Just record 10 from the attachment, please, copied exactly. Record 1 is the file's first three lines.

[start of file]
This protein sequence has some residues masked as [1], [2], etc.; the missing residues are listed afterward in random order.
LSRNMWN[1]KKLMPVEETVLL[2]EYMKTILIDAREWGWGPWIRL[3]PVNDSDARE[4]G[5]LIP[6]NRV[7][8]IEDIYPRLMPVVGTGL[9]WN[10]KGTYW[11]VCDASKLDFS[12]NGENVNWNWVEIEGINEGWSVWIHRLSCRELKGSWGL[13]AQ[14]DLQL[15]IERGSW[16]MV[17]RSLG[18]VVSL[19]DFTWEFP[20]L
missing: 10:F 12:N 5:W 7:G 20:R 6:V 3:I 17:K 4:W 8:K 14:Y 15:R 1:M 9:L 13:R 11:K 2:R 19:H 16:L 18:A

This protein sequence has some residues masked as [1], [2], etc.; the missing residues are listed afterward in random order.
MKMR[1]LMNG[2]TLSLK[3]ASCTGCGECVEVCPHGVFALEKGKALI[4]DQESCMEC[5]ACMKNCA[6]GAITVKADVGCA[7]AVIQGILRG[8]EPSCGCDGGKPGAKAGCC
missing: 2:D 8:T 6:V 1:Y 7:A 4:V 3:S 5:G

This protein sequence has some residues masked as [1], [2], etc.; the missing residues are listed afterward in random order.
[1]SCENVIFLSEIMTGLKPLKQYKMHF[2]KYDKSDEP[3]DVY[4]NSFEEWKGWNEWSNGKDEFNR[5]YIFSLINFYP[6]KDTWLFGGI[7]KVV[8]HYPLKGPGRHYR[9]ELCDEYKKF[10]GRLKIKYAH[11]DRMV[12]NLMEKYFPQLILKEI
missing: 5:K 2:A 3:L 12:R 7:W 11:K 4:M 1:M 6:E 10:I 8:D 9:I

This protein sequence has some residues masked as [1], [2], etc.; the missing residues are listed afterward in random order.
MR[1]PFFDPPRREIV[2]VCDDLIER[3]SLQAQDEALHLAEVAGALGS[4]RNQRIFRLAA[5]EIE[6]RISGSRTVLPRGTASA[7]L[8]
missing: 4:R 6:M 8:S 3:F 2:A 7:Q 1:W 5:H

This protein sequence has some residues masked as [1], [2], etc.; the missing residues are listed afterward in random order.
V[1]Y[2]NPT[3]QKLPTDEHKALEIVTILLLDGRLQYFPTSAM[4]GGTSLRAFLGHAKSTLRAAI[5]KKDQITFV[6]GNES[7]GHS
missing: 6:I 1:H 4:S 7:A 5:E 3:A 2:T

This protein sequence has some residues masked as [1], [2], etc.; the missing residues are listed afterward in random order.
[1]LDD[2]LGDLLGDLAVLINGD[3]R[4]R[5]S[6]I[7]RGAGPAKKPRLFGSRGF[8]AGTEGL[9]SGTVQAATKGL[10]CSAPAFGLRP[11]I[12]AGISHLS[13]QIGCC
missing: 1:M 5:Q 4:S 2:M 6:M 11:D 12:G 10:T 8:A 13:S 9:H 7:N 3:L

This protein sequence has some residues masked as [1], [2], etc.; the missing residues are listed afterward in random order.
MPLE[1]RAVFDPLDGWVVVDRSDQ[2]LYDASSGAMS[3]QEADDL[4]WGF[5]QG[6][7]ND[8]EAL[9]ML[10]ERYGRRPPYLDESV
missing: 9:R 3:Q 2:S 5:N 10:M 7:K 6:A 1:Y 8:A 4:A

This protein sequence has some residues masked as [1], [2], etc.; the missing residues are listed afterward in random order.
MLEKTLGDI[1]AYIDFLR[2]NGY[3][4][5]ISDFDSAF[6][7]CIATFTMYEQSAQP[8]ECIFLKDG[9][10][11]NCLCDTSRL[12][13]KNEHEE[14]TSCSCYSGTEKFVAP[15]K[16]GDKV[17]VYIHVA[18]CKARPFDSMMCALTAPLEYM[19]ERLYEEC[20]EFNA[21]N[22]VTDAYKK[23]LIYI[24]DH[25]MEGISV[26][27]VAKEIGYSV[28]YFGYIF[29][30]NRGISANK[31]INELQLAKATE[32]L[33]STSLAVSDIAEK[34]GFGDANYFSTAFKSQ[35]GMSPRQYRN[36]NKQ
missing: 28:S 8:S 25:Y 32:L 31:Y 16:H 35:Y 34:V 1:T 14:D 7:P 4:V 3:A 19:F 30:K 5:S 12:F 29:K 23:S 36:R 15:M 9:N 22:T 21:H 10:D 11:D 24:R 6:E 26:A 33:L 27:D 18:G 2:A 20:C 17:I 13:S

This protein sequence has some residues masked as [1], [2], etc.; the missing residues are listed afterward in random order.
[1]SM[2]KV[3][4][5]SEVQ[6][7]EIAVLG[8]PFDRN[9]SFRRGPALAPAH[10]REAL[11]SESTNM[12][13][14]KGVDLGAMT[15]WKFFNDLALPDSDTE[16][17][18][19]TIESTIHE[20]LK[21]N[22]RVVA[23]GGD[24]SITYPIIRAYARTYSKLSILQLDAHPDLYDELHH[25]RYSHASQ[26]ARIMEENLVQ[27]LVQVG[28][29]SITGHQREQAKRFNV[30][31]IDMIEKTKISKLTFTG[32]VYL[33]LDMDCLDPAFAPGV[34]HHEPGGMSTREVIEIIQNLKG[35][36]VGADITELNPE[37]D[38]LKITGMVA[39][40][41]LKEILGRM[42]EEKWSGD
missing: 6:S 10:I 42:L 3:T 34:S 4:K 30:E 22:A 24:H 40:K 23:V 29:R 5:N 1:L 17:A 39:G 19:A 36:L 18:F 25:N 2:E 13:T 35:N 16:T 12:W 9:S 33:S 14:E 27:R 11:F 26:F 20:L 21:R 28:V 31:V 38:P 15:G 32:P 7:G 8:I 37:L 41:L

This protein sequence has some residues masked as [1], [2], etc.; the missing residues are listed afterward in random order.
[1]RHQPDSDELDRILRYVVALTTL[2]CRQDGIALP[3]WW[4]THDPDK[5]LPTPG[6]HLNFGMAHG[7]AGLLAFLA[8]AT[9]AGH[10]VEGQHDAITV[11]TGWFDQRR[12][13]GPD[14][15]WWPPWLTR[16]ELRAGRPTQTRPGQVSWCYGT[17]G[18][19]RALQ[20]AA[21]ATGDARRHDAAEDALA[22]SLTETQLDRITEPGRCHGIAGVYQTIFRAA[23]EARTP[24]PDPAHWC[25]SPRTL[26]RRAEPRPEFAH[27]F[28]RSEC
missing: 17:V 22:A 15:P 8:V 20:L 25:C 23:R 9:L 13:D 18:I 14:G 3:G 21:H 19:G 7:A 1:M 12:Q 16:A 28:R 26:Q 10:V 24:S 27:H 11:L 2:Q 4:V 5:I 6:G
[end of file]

This protein sequence has some residues masked as [1], [2], etc.; the missing residues are listed afterward in random order.
[1]RHQPDSDELDRILRYVVALTTL[2]CRQDGIALP[3]WW[4]THDPDK[5]LPTPG[6]HLNFGMAHG[7]AGLLAFLA[8]AT[9]AGH[10]VEGQHDAITV[11]TGWFDQRR[12][13]GPD[14][15]WWPPWLTR[16]ELRAGRPTQTRPGQVSWCYGT[17]G[18][19]RALQ[20]AA[21]ATGDARRHDAAEDALA[22]SLTETQLDRITEPGRCHGIAGVYQTIFRAA[23]EARTP[24]PDPAHWC[25]SPRTL[26]RRAEPRPEFAH[27]F[28]RSEC
missing: 17:V 22:A 15:P 8:V 20:L 25:C 23:R 9:L 13:D 18:I 14:G 3:G 21:H 19:G 7:A 1:M 12:Q 16:A 28:R 26:Q 10:V 24:S 27:H 11:L 2:Q 4:V 5:I 6:G